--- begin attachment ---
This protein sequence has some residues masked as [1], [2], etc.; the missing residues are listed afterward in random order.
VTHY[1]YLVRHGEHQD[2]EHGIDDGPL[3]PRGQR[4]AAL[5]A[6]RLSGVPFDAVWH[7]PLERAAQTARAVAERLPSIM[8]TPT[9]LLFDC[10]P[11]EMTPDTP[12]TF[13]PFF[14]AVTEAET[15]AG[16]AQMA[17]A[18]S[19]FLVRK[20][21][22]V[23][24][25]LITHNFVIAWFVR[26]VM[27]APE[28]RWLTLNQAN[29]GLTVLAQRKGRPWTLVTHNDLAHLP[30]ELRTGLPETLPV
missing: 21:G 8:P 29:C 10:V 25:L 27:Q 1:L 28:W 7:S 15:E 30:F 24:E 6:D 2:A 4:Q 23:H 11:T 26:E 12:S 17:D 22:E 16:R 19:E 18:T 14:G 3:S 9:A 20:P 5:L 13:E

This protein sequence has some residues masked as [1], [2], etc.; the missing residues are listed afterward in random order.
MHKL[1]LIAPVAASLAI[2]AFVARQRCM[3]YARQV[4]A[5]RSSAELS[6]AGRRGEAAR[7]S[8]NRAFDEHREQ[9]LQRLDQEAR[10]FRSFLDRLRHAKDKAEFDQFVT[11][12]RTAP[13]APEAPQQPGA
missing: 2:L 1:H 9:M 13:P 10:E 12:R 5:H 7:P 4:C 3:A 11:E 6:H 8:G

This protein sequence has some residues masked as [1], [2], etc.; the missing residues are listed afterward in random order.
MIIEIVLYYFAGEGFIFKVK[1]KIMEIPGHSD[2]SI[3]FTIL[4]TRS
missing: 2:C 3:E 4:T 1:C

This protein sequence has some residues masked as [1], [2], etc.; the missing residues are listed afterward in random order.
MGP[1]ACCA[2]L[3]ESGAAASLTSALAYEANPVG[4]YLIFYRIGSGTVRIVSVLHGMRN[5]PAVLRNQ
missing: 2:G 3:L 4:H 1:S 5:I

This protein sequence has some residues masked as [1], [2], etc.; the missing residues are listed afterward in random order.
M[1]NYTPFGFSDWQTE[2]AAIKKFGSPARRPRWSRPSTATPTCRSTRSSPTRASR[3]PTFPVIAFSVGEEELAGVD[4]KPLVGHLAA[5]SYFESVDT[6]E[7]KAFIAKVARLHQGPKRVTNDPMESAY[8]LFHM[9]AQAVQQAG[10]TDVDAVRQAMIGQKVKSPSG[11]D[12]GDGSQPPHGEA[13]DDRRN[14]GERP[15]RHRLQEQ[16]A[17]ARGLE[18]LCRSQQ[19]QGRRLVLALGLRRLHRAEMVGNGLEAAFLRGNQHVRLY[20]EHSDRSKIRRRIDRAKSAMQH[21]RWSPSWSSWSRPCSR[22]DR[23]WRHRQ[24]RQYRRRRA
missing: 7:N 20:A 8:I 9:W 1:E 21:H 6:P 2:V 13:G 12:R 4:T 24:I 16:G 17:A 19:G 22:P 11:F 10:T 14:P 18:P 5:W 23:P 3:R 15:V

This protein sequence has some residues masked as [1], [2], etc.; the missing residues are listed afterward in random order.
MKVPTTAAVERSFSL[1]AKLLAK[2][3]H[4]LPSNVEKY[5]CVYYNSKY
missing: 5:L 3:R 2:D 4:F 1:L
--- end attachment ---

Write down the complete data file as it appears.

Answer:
This protein sequence has some residues masked as [1], [2], etc.; the missing residues are listed afterward in random order.
VTHY[1]YLVRHGEHQD[2]EHGIDDGPL[3]PRGQR[4]AAL[5]A[6]RLSGVPFDAVWH[7]PLERAAQTARAVAERLPSIM[8]TPT[9]LLFDC[10]P[11]EMTPDTP[12]TF[13]PFF[14]AVTEAET[15]AG[16]AQMA[17]A[18]S[19]FLVRK[20][21][22]V[23][24][25]LITHNFVIAWFVR[26]VM[27]APE[28]RWLTLNQAN[29]GLTVLAQRKGRPWTLVTHNDLAHLP[30]ELRTGLPETLPV
missing: 21:G 8:P 29:C 10:V 25:L 27:Q 1:L 28:W 7:S 15:E 30:F 24:E 6:D 2:A 4:Q 23:H 11:T 26:E 12:S 17:D 22:E 16:R 19:E 18:T 14:G 3:S 9:A 20:P 5:L 13:E

This protein sequence has some residues masked as [1], [2], etc.; the missing residues are listed afterward in random order.
MHKL[1]LIAPVAASLAI[2]AFVARQRCM[3]YARQV[4]A[5]RSSAELS[6]AGRRGEAAR[7]S[8]NRAFDEHREQ[9]LQRLDQEAR[10]FRSFLDRLRHAKDKAEFDQFVT[11][12]RTAP[13]APEAPQQPGA
missing: 2:L 1:H 9:M 13:P 10:E 12:R 5:H 7:P 4:C 3:A 11:E 6:H 8:G

This protein sequence has some residues masked as [1], [2], etc.; the missing residues are listed afterward in random order.
MIIEIVLYYFAGEGFIFKVK[1]KIMEIPGHSD[2]SI[3]FTIL[4]TRS
missing: 2:C 3:E 4:T 1:C

This protein sequence has some residues masked as [1], [2], etc.; the missing residues are listed afterward in random order.
MGP[1]ACCA[2]L[3]ESGAAASLTSALAYEANPVG[4]YLIFYRIGSGTVRIVSVLHGMRN[5]PAVLRNQ
missing: 2:G 3:L 4:H 1:S 5:I

This protein sequence has some residues masked as [1], [2], etc.; the missing residues are listed afterward in random order.
M[1]NYTPFGFSDWQTE[2]AAIKKFGSPARRPRWSRPSTATPTCRSTRSSPTRASR[3]PTFPVIAFSVGEEELAGVD[4]KPLVGHLAA[5]SYFESVDT[6]E[7]KAFIAKVARLHQGPKRVTNDPMESAY[8]LFHM[9]AQAVQQAG[10]TDVDAVRQAMIGQKVKSPSG[11]D[12]GDGSQPPHGEA[13]DDRRN[14]GERP[15]RHRLQEQ[16]A[17]ARGLE[18]LCRSQQ[19]QGRRLVLALGLRRLHRAEMVGNGLEAAFLRGNQHVRLY[20]EHSDRSKIRRRIDRAKSAMQH[21]RWSPSWSSWSRPCSR[22]DR[23]WRHRQ[24]RQYRRRRA
missing: 7:N 20:A 8:I 9:W 1:E 21:H 6:P 2:V 13:G 12:R 4:T 24:I 16:G 17:A 19:G 22:P 11:F 10:T 14:P 18:P 5:W 23:P 3:R 15:V

This protein sequence has some residues masked as [1], [2], etc.; the missing residues are listed afterward in random order.
MKVPTTAAVERSFSL[1]AKLLAK[2][3]H[4]LPSNVEKY[5]CVYYNSKY
missing: 5:L 3:R 2:D 4:F 1:L